RANDOLPH, NJ- The Randolph community came together on a very special day to celebrate Kiwanis Park's Ribbon Cutting Ceremony as well as to honor the life and tremendous work of Randolph Kiwanis Club founder, Paul Kull. The Kiwanis Club, Township Council members, Parks and Recreation Director Russ Newman are just some of the many people who joined together to introduce the town to its newly renovated playground and dedicate a bench in Kull's name.

"For me the playground development was a really great example of team work. We were able to accomplish something in a relatively quick amount of time. Each group worked together. Individually we wouldn't have been able to accomplish this," said Newman.

Reconstruction started in July of 2014. The previous existing equipment was very old and not up to current codes. New swings, tire swings, a multifunction unit with a slide and some climbers, jungle gym and monkey bars were all installed.

So many different groups contributed in making the park renovations a success: Fernbrook K-Kids, the Key Club, the Kiwanis Club, and a neighborhood group led by Kimberly Trella was put together. All helped with fundraising efforts and donations. The Township Council also gave its support to the project.

"The park looks awesome. We are often reminded of the many life assets that we have in this town and when we speak of our parks we generally speak in terms of Brundage, Freedom, Heistein, Randolph Park but tonight we are reminded of the importance and the value of one of our small neighborhood parks with this revitalization. The importance of it in terms of providing a safe haven for not only the youth but the families in general of this surrounding area," said Mayor John Loveys.

Councilman Roman Hirniak thanked three groups for their contributions and cooperation; the Kiwanis Club, Randolph residents and the Township Council including Township Manager Stephen Mountain and Newman.

"I live here in this community and today we have gotten together to take advantage of another example of why it is that Randolph is indeed where life is worth living. It's my sincere hope as I make my way through this portion of the township on my travels that every time I pass by here I hear noises like that, children having fun. I see parents keeping an eye on children and of course what I'm sure will be the occasional scraped knee," said Councilman Hirniak.

Hirniak referred to the young blonde headed child who already began indulging herself atop the playground slide. The little girl also happened to be Paul Kull's great granddaughter.

The second reason to celebrate was to reveal the bench dedicated to Paul Kull. The town's Tree and Bench Dedication Program has existed for 12 years. Developed through the Park's Advisory Committee, the program was made to honor those who have made an impact in Randolph, and helps to keep their memory alive.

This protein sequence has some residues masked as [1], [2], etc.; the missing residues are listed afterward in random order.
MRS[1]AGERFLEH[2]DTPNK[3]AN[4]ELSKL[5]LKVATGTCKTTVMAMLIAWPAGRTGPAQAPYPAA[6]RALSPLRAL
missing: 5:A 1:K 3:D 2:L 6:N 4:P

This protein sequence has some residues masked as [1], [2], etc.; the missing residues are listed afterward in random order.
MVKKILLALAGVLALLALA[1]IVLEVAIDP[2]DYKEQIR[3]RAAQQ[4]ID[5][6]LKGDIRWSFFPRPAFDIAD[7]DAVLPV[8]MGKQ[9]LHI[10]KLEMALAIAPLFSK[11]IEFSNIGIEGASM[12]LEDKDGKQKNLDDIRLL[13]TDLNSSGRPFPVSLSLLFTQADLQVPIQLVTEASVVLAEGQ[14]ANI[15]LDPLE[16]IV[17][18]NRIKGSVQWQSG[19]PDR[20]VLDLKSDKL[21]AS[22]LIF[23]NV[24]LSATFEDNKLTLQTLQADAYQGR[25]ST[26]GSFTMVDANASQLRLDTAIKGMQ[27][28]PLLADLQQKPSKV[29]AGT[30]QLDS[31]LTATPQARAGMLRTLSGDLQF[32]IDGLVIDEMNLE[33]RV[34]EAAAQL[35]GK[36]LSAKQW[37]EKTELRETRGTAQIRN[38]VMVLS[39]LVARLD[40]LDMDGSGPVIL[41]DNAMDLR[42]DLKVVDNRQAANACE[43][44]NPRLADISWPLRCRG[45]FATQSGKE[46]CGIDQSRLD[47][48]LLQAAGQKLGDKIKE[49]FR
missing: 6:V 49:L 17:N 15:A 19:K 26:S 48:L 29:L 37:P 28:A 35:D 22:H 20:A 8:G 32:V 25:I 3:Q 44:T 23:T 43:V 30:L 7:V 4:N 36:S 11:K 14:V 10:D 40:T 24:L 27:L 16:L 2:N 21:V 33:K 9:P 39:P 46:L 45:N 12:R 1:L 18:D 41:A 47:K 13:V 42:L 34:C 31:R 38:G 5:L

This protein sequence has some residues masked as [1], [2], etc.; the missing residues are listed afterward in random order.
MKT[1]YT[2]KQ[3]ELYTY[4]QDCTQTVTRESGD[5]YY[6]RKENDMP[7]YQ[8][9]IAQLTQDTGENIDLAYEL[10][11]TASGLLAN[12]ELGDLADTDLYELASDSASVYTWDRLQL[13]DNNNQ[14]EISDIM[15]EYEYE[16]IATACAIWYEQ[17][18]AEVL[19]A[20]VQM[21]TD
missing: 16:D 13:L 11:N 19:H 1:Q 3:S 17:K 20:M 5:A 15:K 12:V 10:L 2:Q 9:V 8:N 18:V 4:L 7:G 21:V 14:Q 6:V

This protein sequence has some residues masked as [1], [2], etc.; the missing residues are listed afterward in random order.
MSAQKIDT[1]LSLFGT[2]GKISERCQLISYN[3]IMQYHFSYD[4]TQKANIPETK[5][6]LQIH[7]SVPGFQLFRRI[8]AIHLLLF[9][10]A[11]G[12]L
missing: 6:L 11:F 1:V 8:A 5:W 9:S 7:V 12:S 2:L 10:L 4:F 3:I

"For some people community service is an obligation imposed after you get in trouble. Our Kiwanis Club sees things a little bit differently. We volunteer to service the community because we like making things better, especially when it comes to helping children. Paul Kull, who passed away recently, was a working Kiwanis member. Paul and his family lived in Shongum, but he always thought Kiwanis Park was an opportunity to make this part of the community a better place to raise kids. He worked right here with us over 30 years ago. Paul would be very pleased to see the renovated and renewed Kiwanis Park that we have today and he would want us to keep up the good work and move on with whatever comes next," said Kiwanis Club member, John Huston.

Kull is remembered for his wide range volunteering. He was seen picking up roadside trash on Clean Community Day and being outside of A&P in the December cold as a bell ringer for the Salvation Army. He managed the club's biggest fundraiser, the Morristown Craft Market. Kull was president and the last active founding member from over 40 years ago. He developed several versions of long range plans over the years that directed the club's money.

One of Paul's sons, Ryan Kull, also said a few words about his father.

"Paul Kull wore many hats while he was here, father, husband, business owner, employee, community activist, Kiwanis Club founder and a family man. What I recall best about my dad was his role as my father. I think about him often. I continue to admire him and miss him every day. He was the ultimate family man and his strong belief and family ties continue to keep the Kull family together and grounded to this day," said Ryan Kull.

The Kull family moved to Randolph in 1969 in Shongum Lake. Some of Ryan's fondest memories of his father were during the wintertime when he helped shovel out snow to flood it and resurface into a well sized hockey rink where Ryan learned how to play.

The ceremony was a delightful success. All who attended were moved by the hard work of those involved and praised the life of a true town hero. Mayor Loveys cut the ribbon and opened the park to the town with Key Club and K-Club kids.